Hitoshi Abe welcomes the audience to an exploration, sponsored by Japan House Los Angeles & SCI-Arc, of what “the future” might mean in the context of the present. He introduces the first speaker, Liam Young.
At 5:26, Liam Young presents clips from narrative and documentary videos, providing a running commentary that alternately describes specific images and identifies general themes, including productive dystopias, technological solutionism, lithium mining in Chile and Bolivia, the dreamlife of render farm workers, intelligent habitations, intelligent objects, and “augmented and A.I.-everything.” He proposes that they all derive from a belief that the future is not something that washes over us, but something we must actively shape and define for ourselves.
At 24:13, Peter Frankfurt discusses Imaginary Forces, noting that since forming as a design production company in 1996 “the world has changed three or four times,” and that the challenge is really to try to keep up, as “the future is designing us.” He demonstrates the rate of change with a clip from “Minority Report” (2002), in which their vision of a gestural interface has gone from impossible to taken for granted. He stresses story-telling as the core of their work, as demonstrated in a brand campaign video for HBO, and a logo animation exploration of Luminous Productions.
At 41:38, Sou Fujimoto proposes a “primitive future,” fusing nature and culture, rural and urban. He reviews several projects in terms of these themes, including …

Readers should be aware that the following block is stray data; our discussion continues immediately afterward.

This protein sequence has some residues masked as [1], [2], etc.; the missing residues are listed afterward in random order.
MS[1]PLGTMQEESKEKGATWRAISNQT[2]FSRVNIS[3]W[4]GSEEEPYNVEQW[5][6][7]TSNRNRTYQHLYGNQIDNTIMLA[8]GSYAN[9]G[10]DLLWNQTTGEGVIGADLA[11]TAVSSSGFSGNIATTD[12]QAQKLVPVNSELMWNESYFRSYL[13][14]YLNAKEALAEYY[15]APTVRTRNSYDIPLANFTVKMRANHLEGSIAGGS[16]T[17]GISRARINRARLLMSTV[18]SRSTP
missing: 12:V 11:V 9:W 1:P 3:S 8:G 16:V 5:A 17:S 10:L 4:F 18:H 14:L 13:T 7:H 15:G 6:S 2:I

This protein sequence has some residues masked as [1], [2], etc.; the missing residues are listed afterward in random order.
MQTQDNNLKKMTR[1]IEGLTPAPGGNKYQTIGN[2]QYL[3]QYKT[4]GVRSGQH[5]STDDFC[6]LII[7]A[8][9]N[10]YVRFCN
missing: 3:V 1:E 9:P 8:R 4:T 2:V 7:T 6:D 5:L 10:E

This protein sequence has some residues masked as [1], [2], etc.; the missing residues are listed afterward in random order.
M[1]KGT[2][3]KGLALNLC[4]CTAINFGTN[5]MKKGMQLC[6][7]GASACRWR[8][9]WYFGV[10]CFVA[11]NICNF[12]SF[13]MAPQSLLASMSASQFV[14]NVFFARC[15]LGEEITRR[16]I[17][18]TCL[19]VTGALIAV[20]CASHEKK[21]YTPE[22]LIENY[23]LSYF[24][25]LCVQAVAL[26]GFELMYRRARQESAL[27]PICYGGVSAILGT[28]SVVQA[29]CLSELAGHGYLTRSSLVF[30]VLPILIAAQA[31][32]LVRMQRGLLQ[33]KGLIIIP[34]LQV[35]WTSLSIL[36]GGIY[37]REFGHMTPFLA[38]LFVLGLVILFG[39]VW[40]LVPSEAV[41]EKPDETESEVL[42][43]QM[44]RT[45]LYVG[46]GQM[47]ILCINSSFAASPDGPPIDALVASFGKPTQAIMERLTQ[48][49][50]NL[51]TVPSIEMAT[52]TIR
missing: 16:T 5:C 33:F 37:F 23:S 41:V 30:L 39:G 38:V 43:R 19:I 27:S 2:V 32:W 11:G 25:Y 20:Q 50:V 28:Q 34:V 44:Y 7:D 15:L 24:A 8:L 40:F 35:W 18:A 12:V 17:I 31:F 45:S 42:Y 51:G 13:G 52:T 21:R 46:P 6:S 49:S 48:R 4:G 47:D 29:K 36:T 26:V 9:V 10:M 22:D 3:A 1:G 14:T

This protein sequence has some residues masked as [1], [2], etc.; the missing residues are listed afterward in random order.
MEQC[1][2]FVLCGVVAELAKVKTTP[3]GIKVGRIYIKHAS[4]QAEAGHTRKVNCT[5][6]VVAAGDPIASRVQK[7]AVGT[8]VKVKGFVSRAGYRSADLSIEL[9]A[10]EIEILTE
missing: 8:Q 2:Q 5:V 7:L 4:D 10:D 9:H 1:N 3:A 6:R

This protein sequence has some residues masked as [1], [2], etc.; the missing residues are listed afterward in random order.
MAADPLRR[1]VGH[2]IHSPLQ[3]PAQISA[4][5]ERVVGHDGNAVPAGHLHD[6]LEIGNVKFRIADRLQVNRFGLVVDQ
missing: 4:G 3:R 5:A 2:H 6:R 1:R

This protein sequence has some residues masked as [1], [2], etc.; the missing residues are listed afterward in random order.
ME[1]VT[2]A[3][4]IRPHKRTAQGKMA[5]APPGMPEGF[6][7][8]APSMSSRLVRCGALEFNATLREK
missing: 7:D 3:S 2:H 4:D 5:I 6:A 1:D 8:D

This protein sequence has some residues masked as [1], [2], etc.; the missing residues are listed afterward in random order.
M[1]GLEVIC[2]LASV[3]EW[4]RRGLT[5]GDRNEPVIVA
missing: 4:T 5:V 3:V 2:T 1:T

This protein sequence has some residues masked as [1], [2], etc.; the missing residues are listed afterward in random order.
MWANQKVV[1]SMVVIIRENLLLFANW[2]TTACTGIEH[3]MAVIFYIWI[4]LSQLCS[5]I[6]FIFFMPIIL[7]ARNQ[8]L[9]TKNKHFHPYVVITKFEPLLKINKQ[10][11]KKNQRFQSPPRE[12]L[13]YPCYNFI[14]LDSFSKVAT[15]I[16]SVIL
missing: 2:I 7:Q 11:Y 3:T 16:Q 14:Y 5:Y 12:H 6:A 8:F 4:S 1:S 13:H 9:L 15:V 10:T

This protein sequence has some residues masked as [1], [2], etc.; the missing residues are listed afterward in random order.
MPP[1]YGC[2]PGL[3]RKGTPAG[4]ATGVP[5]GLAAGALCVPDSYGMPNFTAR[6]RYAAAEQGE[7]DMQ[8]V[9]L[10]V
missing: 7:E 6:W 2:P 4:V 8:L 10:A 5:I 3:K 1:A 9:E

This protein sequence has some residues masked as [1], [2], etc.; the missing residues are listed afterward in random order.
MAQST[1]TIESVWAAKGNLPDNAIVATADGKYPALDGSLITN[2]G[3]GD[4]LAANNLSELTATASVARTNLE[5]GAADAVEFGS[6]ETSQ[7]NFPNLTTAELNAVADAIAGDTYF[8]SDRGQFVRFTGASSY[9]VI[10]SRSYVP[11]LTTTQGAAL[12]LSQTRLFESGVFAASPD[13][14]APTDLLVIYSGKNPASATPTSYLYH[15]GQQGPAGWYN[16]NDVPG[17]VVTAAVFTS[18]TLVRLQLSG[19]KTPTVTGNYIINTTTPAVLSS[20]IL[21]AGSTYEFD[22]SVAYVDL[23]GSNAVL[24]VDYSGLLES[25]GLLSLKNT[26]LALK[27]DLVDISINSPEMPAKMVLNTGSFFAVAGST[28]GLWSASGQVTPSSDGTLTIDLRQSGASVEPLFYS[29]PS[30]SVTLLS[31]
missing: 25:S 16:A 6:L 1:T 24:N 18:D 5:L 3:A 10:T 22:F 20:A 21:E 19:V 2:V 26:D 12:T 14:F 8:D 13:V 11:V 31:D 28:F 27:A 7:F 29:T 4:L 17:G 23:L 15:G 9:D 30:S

• Primitive Future House (2001)
• House NA, Tokyo (2011)
• Serpentine Gallery Pavilion (2013)
• Public toilet, Ichihara (2013)
• House N, Oita (2008)
• Musashino University museum and library (2010)
• Learning center for the University of St. Gallen (2022) order and chaos,
• Residential tower, Montpellier (2019)
• The Souk Mirage project
• Residential tower, Nice (2021)
• And two, recently announced mixed-use projects in Paris: Vertical Village and Mille Arbres
At 1:04:39, Hitoshi Abe, Liam Young, Peter Frankfurt, and Sou Fujimoto debate some of the issues raised by the presentations, including types of futures, the future-focus of architectural practice, consumer technology, the future as a sales tool, story-telling, creating options and choices, utopias of the imagination. The participants some of their own future projects.
At 1:34:58, the participants respond to comments from the audience on the urban/rural opposition, unforeseen circumstances, novel forms of production, working with restrictions, narratives, demystification, sustainability, digital revolution, and complexity.